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Patrick Springer, Published August 12 2009

Protester calls ‘Patients First’ group ‘a front’

Americans for Prosperity’s “Patients First” bus tour ran into a bumpy road Tuesday in Fargo when an activist accused the group of being a “front for insurance companies.”

The event was staged to urge people to “Tell Congress you don’t want a government takeover of your health care,” as a slogan emblazoned on the bus, engaged in a 13-state Midwestern tour, advised.

“I’m concerned about the future of our health care delivery system,” said Tom Brusegaard, a farmer and former Republican legislator from Gilby, N.D.

A Medicare-style “public option” would exacerbate inadequate funding for North Dakota health providers, said Brusegaard, who is a staff member for the Americans for Prosperity tour in North Dakota.

“As near as I can tell, it’s going to involve rationing,” Brusegaard said. “It’s going to involve bureaucrats getting involved in decisions.”

The noon rally, under a picnic gazebo at the Children’s Museum at Yunker Farm, drew about 50 people.

Melissa Paulik of Fargo asked Brusegaard to comment on the proposal by Sen. Kent Conrad, D-N.D., offering regional nonprofit health cooperatives as an alternative to a governmental public option.

Brusegaard, a former life insurance agent, said the proposal sounds a lot like health maintenance organizations, which proved unpopular with many consumers and politicians.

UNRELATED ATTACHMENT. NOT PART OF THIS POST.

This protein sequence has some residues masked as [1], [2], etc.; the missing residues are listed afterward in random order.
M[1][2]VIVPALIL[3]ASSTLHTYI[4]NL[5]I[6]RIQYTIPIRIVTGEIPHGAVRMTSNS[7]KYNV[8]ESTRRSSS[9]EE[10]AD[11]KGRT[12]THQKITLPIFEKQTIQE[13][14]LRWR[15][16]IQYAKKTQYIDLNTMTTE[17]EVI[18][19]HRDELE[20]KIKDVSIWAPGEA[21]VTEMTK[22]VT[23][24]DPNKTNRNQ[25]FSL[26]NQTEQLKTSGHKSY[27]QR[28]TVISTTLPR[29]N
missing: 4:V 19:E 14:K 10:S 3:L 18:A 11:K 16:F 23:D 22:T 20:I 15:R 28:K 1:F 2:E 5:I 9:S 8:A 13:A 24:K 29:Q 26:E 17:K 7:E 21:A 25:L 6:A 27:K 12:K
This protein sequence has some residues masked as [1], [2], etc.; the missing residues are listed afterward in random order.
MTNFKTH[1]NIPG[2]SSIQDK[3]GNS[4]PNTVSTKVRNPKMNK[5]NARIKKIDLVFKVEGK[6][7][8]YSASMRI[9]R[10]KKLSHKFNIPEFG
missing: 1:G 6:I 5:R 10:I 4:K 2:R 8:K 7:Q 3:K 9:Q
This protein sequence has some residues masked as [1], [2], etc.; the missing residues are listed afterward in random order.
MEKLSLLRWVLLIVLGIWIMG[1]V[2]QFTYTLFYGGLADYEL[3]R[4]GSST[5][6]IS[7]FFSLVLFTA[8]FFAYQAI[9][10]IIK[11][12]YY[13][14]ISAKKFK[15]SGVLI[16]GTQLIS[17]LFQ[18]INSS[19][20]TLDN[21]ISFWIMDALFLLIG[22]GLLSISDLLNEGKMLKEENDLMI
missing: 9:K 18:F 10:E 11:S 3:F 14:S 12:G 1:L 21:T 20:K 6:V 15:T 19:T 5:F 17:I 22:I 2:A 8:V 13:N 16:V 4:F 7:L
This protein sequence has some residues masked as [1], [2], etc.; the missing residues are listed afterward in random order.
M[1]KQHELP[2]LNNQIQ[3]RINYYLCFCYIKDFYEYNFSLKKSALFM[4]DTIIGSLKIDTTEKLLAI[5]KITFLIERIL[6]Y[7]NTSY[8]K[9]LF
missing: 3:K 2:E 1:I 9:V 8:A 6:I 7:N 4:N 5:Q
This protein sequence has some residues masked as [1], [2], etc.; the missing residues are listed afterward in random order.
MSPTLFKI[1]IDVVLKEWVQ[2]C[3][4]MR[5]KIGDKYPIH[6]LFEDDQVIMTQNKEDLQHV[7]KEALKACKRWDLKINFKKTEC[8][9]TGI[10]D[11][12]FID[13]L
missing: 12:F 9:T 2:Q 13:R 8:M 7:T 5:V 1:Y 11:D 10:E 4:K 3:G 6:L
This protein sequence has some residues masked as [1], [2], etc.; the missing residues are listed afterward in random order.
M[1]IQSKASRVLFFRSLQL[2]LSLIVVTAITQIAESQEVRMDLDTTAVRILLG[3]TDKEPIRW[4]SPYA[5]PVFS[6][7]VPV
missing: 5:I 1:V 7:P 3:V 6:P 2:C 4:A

Still, he added, if Conrad can find a way to provide good coverage at an affordable cost, “Then it’s got a decent shot.”

Later Paulik said health reform legislation moving through Congress doesn’t do anything to address the need for tort reform, including medical malpractice insurance, which she said costs $256 billion.

Toward the end of the event, Scott Edward Haugen, an organizer for Change that Works, an advocacy group affiliated with the Service Employees International Union, which is pushing for the public option, said the tour was a “front for the insurance industry.”

Haugen said public debate on health reform had become divisive and that people should work together to solve problems, comments that drew chuckles and shouts of “Move to Canada!” from the audience.

Bob Murray, regional coordinator of Americans for Prosperity, denied that the group is a front for the insurance industry, but did not give details about its financial backers.

On its Web site, Americans for Prosperity said, “AFP can accept contributions from individuals and business entities in support of its mission,” but did not disclose its backers.


Readers can reach Forum reporter Patrick Springer at (701) 241-5522